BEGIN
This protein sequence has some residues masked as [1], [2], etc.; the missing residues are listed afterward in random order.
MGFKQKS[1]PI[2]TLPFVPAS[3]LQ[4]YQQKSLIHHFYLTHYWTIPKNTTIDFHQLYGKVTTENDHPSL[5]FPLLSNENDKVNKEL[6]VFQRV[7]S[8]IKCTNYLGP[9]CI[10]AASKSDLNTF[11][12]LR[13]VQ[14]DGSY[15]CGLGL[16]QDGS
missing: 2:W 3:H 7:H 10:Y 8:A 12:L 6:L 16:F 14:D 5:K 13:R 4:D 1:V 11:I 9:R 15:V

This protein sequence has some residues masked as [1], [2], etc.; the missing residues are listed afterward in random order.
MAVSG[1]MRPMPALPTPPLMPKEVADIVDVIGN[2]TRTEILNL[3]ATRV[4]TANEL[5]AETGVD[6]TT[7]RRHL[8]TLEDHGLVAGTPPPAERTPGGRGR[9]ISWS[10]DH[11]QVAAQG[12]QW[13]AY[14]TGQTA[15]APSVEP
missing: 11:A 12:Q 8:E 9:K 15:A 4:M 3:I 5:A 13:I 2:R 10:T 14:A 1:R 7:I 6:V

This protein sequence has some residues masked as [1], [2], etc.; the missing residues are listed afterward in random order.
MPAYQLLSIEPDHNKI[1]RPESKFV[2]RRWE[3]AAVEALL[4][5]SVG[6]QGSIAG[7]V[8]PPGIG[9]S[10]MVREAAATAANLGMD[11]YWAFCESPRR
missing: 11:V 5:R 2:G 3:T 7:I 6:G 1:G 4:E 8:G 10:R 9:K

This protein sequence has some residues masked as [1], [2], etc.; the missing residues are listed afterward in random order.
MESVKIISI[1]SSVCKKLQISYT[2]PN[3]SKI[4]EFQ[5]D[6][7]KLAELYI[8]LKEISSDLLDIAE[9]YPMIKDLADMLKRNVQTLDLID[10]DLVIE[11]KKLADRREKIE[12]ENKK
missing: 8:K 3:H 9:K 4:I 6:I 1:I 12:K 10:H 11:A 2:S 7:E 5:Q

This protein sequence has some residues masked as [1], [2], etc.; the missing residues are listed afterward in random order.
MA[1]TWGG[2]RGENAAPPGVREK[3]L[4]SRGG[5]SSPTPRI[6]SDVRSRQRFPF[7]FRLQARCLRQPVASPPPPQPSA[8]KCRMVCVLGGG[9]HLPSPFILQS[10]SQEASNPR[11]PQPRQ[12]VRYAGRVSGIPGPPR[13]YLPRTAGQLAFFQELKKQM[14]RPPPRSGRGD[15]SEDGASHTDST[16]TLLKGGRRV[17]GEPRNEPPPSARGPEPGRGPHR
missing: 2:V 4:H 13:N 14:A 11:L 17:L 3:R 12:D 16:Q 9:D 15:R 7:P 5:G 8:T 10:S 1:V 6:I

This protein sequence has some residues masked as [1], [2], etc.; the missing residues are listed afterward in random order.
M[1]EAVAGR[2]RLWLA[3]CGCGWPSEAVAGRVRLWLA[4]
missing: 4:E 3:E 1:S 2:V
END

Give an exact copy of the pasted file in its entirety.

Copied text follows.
This protein sequence has some residues masked as [1], [2], etc.; the missing residues are listed afterward in random order.
MGFKQKS[1]PI[2]TLPFVPAS[3]LQ[4]YQQKSLIHHFYLTHYWTIPKNTTIDFHQLYGKVTTENDHPSL[5]FPLLSNENDKVNKEL[6]VFQRV[7]S[8]IKCTNYLGP[9]CI[10]AASKSDLNTF[11][12]LR[13]VQ[14]DGSY[15]CGLGL[16]QDGS
missing: 2:W 3:H 7:H 10:Y 8:A 12:L 6:L 16:F 14:D 5:K 13:R 4:D 1:V 11:I 9:R 15:V

This protein sequence has some residues masked as [1], [2], etc.; the missing residues are listed afterward in random order.
MAVSG[1]MRPMPALPTPPLMPKEVADIVDVIGN[2]TRTEILNL[3]ATRV[4]TANEL[5]AETGVD[6]TT[7]RRHL[8]TLEDHGLVAGTPPPAERTPGGRGR[9]ISWS[10]DH[11]QVAAQG[12]QW[13]AY[14]TGQTA[15]APSVEP
missing: 11:A 12:Q 8:E 9:K 15:A 4:M 3:I 5:A 13:I 2:R 10:T 14:A 1:R 7:I 6:V

This protein sequence has some residues masked as [1], [2], etc.; the missing residues are listed afterward in random order.
MPAYQLLSIEPDHNKI[1]RPESKFV[2]RRWE[3]AAVEALL[4][5]SVG[6]QGSIAG[7]V[8]PPGIG[9]S[10]MVREAAATAANLGMD[11]YWAFCESPRR
missing: 11:V 5:R 2:G 3:T 7:I 6:G 1:G 4:E 8:G 10:R 9:K

This protein sequence has some residues masked as [1], [2], etc.; the missing residues are listed afterward in random order.
MESVKIISI[1]SSVCKKLQISYT[2]PN[3]SKI[4]EFQ[5]D[6][7]KLAELYI[8]LKEISSDLLDIAE[9]YPMIKDLADMLKRNVQTLDLID[10]DLVIE[11]KKLADRREKIE[12]ENKK
missing: 8:K 3:H 9:K 4:I 6:I 1:I 12:K 10:H 11:A 2:S 7:E 5:Q

This protein sequence has some residues masked as [1], [2], etc.; the missing residues are listed afterward in random order.
MA[1]TWGG[2]RGENAAPPGVREK[3]L[4]SRGG[5]SSPTPRI[6]SDVRSRQRFPF[7]FRLQARCLRQPVASPPPPQPSA[8]KCRMVCVLGGG[9]HLPSPFILQS[10]SQEASNPR[11]PQPRQ[12]VRYAGRVSGIPGPPR[13]YLPRTAGQLAFFQELKKQM[14]RPPPRSGRGD[15]SEDGASHTDST[16]TLLKGGRRV[17]GEPRNEPPPSARGPEPGRGPHR
missing: 2:V 4:H 13:N 14:A 11:L 17:L 3:R 12:D 16:Q 9:D 15:R 7:P 5:G 8:T 10:S 1:V 6:I

This protein sequence has some residues masked as [1], [2], etc.; the missing residues are listed afterward in random order.
M[1]EAVAGR[2]RLWLA[3]CGCGWPSEAVAGRVRLWLA[4]
missing: 4:E 3:E 1:S 2:V